Digital transformation within your organisation is unlikely to be a single big-bang event, one project that delivers on all of your strategic goals instantaneously. Instead it will be a programme of constant innovation, small tweaks that deliver incremental improvements, eventually building up to create considerable savings and efficiencies.
On paper, this sounds perfectly reasonable. But for the compliance manager it presents a professional headache.
From customer aware to customer led
Maintaining compliance usually involves closely monitoring and controlling every process. From design to deployment to use in a production environment, the compliance manager ensures that breaches are eradicated.
The success of a digital transformation programme relies on being able to tweak and adjust processes in real-time, constantly searching for ways to better serve customers. As new opportunities are observed, they must be taken.
It could all go horribly wrong…if the process isn’t managed correctly
For maximum effect, your business needs to empower employees to make these adaptations themselves, a strategic move that goes against almost every rule of compliance management. Which means that the compliance team needs to learn to relax some of their frameworks where appropriate.
Reducing internal red tape is certain to make your business more agile. But dismantling all of your compliance regimes will lead to chaos; all important information will be lost, employees will be unable to deliver a consistent service to customers, and long-term productivity will be affected. And that’s before you start to consider the legal implications of failing to uphold the compliancy requirements of a regulated industry.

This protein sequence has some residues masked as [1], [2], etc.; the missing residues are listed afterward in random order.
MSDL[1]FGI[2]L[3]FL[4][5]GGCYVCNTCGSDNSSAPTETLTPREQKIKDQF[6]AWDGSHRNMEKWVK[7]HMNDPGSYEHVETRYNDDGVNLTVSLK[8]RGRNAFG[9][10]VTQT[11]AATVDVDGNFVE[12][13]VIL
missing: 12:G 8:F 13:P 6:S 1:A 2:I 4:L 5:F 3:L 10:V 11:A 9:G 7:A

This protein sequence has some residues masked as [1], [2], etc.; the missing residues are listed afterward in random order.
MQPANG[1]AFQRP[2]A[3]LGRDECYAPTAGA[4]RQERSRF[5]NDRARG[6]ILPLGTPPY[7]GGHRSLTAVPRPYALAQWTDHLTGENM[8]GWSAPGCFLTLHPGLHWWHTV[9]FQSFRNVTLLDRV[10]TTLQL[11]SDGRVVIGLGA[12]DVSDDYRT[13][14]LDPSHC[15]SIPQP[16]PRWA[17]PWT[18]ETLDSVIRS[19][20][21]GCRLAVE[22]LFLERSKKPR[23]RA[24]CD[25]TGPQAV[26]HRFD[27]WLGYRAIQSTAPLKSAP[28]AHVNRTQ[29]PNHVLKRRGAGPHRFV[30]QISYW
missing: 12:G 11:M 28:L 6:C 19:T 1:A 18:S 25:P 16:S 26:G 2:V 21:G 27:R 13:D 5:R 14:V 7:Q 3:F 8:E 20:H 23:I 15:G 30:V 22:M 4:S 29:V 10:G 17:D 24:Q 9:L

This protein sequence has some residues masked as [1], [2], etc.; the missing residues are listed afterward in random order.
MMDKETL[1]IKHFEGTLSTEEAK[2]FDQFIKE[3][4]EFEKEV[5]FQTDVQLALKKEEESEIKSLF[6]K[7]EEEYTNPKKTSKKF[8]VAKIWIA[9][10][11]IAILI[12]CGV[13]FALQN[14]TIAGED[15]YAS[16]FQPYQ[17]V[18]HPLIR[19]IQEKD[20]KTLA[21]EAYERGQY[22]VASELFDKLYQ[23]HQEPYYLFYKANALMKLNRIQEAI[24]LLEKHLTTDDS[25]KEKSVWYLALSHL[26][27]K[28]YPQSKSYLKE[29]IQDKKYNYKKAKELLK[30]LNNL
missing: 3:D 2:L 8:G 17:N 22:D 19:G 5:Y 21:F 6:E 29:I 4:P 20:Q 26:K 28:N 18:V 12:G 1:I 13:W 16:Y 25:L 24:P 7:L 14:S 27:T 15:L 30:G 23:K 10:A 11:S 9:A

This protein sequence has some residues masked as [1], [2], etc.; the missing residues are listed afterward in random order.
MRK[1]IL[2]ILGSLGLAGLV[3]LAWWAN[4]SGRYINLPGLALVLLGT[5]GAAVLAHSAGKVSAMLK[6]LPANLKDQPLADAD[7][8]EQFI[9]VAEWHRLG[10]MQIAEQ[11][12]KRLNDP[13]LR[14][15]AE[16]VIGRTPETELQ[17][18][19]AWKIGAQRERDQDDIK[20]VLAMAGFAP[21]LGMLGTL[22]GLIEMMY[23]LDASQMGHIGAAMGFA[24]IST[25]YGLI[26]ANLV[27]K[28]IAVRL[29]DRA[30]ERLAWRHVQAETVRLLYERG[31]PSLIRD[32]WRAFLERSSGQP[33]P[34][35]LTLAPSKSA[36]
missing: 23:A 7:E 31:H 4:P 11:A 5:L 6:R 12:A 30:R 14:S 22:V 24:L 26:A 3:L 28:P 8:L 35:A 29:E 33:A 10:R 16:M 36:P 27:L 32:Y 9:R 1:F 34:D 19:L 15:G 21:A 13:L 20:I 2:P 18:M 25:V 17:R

When “fast” trumps “perfect”
Because customers are adopting new products and services faster than ever before – a trend that Forrester calls “hyperadoption”. As a result your organisation has less time than ever to bring changes to market. Where perfection was once the goal, digital transformation prioritises speed of innovation.
Deploying products and services more quickly would normally increase the risk of compliance breaches, particularly if testing and auditing routines are curtailed. But as every process undergoes constant iteration, gaps and problems are identified and fixed just as quickly. The most difficult aspect of this shift in focus is ensuring that these errors do not cause the kinds of breaches that expose sensitive customer data, or result in prosecution and heavy fines.
The changing role of the compliance manager
But the reality is that the compliance manager will need to reassess their own role in the age of digital transformation. As well as providing oversight and conformity testing, the modern compliance manager will need to take on the role of trainer and mentor, giving employees the understanding and skills they need to regulate their own activities.
Being involved at every stage of the digital transformation programme, it becomes possible to build a more flexible framework for maintaining standards and obligations. Rather than rigid tools and processes, it becomes a matter of training every stakeholder to build compliance into every innovation themselves.
Making compliance everybody’s responsibility helps to strengthen new processes from the outset. The compliance manager should also find that their own workload shifts away from defining frameworks, to routinely assessing new developments to ensure they uphold the required standards.
Digital transformation demands a reassessment of every process, role and responsibility – including that of the compliance manager. As your programmes ramp up, don’t forget to look closely at how you can relax control without compromising compliance.
For more info, download our Digital Transformation Tip Sheet below.